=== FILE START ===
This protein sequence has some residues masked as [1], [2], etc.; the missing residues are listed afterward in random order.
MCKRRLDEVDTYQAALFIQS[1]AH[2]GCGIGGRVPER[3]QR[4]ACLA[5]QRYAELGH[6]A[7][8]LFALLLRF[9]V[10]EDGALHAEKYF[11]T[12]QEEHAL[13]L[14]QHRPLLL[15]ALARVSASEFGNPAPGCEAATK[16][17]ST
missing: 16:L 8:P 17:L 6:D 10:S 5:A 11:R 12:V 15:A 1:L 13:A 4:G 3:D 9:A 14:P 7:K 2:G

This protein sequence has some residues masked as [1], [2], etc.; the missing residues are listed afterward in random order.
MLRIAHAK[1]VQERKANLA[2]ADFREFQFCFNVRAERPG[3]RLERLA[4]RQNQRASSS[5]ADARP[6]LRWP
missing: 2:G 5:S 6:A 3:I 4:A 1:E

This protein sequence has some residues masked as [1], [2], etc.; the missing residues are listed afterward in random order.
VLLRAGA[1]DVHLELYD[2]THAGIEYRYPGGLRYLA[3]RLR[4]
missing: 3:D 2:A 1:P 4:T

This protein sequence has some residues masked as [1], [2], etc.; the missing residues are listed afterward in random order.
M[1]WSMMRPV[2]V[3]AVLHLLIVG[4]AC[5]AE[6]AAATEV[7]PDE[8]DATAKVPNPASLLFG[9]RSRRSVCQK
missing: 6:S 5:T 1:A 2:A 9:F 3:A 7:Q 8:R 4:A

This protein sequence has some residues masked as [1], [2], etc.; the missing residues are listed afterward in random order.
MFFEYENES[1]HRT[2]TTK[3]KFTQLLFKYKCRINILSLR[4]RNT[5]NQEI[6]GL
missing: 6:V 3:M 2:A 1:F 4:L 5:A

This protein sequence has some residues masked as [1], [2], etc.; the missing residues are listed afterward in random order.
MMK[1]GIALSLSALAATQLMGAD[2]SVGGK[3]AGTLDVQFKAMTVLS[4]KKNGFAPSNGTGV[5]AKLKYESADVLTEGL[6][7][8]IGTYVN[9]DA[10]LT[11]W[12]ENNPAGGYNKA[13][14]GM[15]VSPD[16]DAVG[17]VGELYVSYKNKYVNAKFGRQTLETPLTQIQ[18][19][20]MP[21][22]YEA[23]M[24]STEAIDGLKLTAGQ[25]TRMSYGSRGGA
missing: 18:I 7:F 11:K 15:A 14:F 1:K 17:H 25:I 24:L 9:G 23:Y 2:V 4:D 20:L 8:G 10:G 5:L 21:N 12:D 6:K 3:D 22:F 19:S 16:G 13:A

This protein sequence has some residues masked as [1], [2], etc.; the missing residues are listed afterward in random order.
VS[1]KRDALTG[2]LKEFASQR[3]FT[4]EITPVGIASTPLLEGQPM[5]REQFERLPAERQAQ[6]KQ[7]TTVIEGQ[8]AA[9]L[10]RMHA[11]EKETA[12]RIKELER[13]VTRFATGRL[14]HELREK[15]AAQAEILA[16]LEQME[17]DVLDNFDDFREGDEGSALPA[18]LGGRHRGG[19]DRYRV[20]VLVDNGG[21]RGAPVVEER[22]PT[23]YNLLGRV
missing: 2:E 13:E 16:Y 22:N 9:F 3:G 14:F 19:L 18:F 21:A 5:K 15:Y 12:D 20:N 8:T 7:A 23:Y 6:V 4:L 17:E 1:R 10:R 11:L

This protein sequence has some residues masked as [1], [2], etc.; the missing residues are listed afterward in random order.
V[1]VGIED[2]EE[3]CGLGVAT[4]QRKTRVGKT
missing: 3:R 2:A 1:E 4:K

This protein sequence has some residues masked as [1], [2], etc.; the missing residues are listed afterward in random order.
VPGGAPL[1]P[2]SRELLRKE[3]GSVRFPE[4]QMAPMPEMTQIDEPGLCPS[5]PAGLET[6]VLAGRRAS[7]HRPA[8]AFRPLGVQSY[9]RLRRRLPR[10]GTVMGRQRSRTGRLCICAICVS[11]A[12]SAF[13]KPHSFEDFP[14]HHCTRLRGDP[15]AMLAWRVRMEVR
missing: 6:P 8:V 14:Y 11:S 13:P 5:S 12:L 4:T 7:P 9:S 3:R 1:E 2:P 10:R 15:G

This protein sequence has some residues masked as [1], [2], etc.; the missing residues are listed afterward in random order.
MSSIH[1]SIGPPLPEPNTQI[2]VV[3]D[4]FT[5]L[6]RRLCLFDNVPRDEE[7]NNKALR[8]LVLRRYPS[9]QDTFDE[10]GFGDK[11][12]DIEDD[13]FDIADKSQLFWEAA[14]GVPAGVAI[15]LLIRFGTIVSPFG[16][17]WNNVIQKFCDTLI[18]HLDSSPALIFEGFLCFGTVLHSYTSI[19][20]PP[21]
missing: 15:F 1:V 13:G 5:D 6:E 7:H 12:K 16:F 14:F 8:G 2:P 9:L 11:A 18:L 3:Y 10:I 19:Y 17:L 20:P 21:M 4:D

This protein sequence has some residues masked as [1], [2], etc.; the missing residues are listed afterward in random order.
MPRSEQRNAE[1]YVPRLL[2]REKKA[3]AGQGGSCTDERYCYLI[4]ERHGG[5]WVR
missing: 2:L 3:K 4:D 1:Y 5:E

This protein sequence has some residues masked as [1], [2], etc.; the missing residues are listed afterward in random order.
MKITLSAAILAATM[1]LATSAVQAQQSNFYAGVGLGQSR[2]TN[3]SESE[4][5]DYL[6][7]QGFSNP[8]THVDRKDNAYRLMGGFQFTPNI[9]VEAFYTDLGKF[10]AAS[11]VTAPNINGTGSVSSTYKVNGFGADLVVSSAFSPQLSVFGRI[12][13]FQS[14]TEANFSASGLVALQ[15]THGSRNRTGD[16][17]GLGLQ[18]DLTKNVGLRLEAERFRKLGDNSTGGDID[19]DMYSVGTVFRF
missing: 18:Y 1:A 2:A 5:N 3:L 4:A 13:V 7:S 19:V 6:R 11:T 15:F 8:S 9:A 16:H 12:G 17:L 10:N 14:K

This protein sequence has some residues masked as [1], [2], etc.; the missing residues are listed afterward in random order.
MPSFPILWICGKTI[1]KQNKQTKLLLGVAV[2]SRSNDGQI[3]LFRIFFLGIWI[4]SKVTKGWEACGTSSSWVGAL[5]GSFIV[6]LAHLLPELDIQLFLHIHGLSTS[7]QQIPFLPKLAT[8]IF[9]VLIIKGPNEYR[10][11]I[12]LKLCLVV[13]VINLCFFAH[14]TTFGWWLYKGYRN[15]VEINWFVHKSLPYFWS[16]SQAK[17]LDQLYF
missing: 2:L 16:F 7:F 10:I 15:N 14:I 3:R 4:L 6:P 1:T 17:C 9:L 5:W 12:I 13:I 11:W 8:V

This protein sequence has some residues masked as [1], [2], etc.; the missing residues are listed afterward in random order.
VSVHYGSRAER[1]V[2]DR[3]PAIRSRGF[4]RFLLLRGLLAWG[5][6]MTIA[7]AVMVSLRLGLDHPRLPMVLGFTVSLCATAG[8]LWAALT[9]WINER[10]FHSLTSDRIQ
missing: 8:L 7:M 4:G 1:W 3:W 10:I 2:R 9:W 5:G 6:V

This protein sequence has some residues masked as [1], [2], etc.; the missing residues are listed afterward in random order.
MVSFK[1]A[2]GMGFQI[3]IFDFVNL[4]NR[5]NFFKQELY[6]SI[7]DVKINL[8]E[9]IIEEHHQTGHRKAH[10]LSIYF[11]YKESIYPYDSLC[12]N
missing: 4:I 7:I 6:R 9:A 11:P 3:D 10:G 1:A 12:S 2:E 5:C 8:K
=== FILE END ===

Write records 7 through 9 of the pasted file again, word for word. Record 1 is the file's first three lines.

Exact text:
This protein sequence has some residues masked as [1], [2], etc.; the missing residues are listed afterward in random order.
VS[1]KRDALTG[2]LKEFASQR[3]FT[4]EITPVGIASTPLLEGQPM[5]REQFERLPAERQAQ[6]KQ[7]TTVIEGQ[8]AA[9]L[10]RMHA[11]EKETA[12]RIKELER[13]VTRFATGRL[14]HELREK[15]AAQAEILA[16]LEQME[17]DVLDNFDDFREGDEGSALPA[18]LGGRHRGG[19]DRYRV[20]VLVDNGG[21]RGAPVVEER[22]PT[23]YNLLGRV
missing: 2:E 13:E 16:Y 22:N 9:F 3:G 14:F 19:L 18:F 21:A 5:K 15:Y 12:D 20:N 8:T 7:A 23:Y 6:V 4:L 17:E 1:R 10:R 11:L

This protein sequence has some residues masked as [1], [2], etc.; the missing residues are listed afterward in random order.
V[1]VGIED[2]EE[3]CGLGVAT[4]QRKTRVGKT
missing: 3:R 2:A 1:E 4:K

This protein sequence has some residues masked as [1], [2], etc.; the missing residues are listed afterward in random order.
VPGGAPL[1]P[2]SRELLRKE[3]GSVRFPE[4]QMAPMPEMTQIDEPGLCPS[5]PAGLET[6]VLAGRRAS[7]HRPA[8]AFRPLGVQSY[9]RLRRRLPR[10]GTVMGRQRSRTGRLCICAICVS[11]A[12]SAF[13]KPHSFEDFP[14]HHCTRLRGDP[15]AMLAWRVRMEVR
missing: 6:P 8:V 14:Y 11:S 13:P 5:S 12:L 4:T 7:P 9:S 3:R 1:E 2:P 10:R 15:G